Investing in America’s Urban Cores Through the Land and Water Conservation Fund | Commentary
Our nation’s cities are experiencing a renaissance.
Since 2000, the number of young, educated adults moving to central urban neighborhoods has increased by nearly 40 percent. This has placed renewed focus on the value of city parks, trails and waterways.
A city’s natural assets are vital urban centerpieces. They foster economic growth, anchor vibrant neighborhoods and provide space for healthy physical activity and alternative transportation. Nearby parks and open space are proven to attract residents and businesses alike. In many cases, smartly planned park systems have ushered in urban revitalization.
The Land and Water Conservation Fund has been an essential engine for that revitalization. This program, authorized by Congress in 1964, has effectively used federal matching grants to catalyze public and private local investments in our parks. These investments, in turn, have yielded exponential economic and quality of life improvements in cities across the country.
If Congress does not act to reauthorize the LWCF before September 2015, it will expire, putting park projects across the country at risk.
As the mayors of Fort Worth, Texas, and Denver, we see firsthand how our people treasure our parks, open space and trails. The LWCF has been a dynamic resource. In Denver, $1.2 million in federal grants for the South Platte River, which winds its way through the heart of the city, led to more than $2.5 billion in local public and private funding. That’s $2,000 in local funding for every federal dollar invested in the area. As a result, Confluence Park on the river has played a key role in the revitalization of Denver’s downtown.
In Fort Worth, an initial LWCF grant of $725,000 enabled the purchase of 325 acres to create Gateway Park. Since then, an additional $4.8 million has been committed by state and local sources to double the park’s size. Gateway Park hosts athletic tournaments each year involving out-of-town teams, bringing $5.5 million annually to the local economy.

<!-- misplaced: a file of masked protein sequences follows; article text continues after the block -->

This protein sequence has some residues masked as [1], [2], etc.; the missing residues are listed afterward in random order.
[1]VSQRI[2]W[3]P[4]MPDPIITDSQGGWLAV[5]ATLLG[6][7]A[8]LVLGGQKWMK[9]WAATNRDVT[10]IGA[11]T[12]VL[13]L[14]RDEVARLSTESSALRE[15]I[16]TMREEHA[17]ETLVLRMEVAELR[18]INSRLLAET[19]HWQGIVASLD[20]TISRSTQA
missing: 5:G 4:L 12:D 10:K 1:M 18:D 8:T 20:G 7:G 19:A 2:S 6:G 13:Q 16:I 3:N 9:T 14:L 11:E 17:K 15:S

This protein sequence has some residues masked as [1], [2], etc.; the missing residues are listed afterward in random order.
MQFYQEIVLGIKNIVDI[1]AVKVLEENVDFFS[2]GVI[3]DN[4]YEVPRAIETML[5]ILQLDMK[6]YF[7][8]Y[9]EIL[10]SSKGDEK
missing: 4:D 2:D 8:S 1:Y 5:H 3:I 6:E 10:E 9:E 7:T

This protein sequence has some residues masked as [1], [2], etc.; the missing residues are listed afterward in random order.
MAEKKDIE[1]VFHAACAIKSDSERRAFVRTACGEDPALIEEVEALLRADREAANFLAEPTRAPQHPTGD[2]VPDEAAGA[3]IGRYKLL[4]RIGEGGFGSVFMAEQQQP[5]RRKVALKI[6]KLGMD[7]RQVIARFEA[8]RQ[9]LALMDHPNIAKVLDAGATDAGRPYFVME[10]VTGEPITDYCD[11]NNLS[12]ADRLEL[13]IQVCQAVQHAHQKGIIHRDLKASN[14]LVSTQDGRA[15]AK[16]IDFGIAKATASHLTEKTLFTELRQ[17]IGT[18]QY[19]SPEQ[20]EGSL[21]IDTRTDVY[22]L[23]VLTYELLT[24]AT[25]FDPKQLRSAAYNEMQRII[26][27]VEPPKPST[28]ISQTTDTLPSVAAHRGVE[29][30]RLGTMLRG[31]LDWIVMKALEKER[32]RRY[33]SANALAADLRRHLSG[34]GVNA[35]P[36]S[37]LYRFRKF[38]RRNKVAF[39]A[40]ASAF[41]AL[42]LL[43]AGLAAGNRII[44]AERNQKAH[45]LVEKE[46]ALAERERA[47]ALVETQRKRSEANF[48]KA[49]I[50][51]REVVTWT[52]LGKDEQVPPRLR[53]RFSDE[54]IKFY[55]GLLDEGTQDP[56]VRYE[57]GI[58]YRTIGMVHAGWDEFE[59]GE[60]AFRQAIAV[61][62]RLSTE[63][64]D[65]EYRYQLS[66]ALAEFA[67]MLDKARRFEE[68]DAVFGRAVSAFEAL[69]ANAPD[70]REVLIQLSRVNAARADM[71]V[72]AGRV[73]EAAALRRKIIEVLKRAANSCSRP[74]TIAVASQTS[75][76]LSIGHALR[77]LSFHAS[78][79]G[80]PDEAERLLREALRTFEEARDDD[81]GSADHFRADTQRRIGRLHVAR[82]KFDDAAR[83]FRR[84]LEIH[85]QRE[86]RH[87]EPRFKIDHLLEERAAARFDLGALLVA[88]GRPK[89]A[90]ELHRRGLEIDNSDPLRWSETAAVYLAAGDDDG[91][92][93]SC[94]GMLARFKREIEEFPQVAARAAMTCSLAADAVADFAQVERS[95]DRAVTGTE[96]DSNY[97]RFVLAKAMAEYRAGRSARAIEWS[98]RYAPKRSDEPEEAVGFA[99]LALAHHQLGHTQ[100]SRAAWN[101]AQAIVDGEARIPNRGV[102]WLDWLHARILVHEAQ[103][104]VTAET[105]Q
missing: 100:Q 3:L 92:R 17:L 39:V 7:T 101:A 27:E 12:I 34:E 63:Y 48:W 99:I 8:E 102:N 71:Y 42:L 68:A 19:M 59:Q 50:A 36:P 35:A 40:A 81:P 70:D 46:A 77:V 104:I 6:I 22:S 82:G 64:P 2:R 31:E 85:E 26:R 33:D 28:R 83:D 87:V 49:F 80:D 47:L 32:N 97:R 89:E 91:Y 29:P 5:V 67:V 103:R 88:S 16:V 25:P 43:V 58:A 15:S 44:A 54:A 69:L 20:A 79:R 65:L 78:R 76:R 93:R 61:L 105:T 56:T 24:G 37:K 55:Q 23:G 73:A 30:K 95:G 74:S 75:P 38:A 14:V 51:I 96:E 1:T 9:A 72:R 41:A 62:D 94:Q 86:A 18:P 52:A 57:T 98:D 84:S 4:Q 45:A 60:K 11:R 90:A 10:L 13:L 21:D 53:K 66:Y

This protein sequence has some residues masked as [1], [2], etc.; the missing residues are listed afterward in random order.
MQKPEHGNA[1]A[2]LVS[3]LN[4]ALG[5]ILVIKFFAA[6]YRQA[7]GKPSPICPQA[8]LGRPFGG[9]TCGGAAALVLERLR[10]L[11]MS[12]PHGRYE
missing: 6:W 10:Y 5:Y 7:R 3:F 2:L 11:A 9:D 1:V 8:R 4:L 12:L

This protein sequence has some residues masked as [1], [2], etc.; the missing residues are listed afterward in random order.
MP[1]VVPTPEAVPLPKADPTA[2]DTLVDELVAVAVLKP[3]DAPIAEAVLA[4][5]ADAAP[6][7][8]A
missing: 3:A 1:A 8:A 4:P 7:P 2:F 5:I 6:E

Our cities are success stories, but they aren’t unique. Cities such as Philadelphia; Nashville, Tenn.; Salt Lake City; Scottsdale, Ariz.; Greenville, S.C. and many others have developed thriving urban parks thanks to initial LWCF matching grants that led the way for local public and private investments that fuelled economic and cultural revitalization in neighborhoods close to the urban core.
These outdoor projects — and the economic growth they spur — would not be possible without LWCF funding. Over the fund’s 50-year history, it has provided more than 42,000 matching grants, totaling more than $4 billion, supporting park projects in more than 98 percent of American counties. The LWCF also plays an important role in increasing opportunities for outdoor recreation outside many cities by improving access to our national public lands.
This vital program is fully funded by offshore oil and gas royalties. Originally, the federal offshore energy receipts were specifically set aside to protect America’s lands, water and outdoor recreation resources. Today, while these receipts send more than $9 billion each year to the Treasury, only $900 million — less than 10 percent of the total — is authorized for LWCF usage. Typically, Congress diverts much of the authorized funding, reducing the investment in parks.
As co-chairmen of Mayors for Parks, a bipartisan coalition of nearly 40 American mayors, we are pressing for the reauthorization and full funding of the Land and Water Conservation Fund. We are also concerned about the amount of LWCF funding that goes to urban parks. To date, less than 2 percent of all LWCF funding has been spent on projects in our 100 largest cities. A greater urban emphasis would yield remarkable benefits.
In June 2014, the U.S. Conference of Mayors unanimously passed a resolution supporting LWCF reauthorization and full funding. This is a program supported by hundreds of mayors from both parties, from large and small cities, and from all of the regions of our country.
Parks are the quintessential home of American recreation. In cities, they have outsized impact. Parks make our neighborhoods more desirable. They promote exercise and encourage a healthy lifestyle. Parks and green spaces even help cities manage storm water drainage.
We call on Congress to reauthorize funding for the Land and Water Conservation Fund and preserve this vital resource for our parks with public policy that has yielded a tangible return on investment several times over.
Betsy Price is the mayor of Fort Worth, Texas; Michael B. Hancock is the mayor of Denver. They are co-chairmen of Mayors for Parks.
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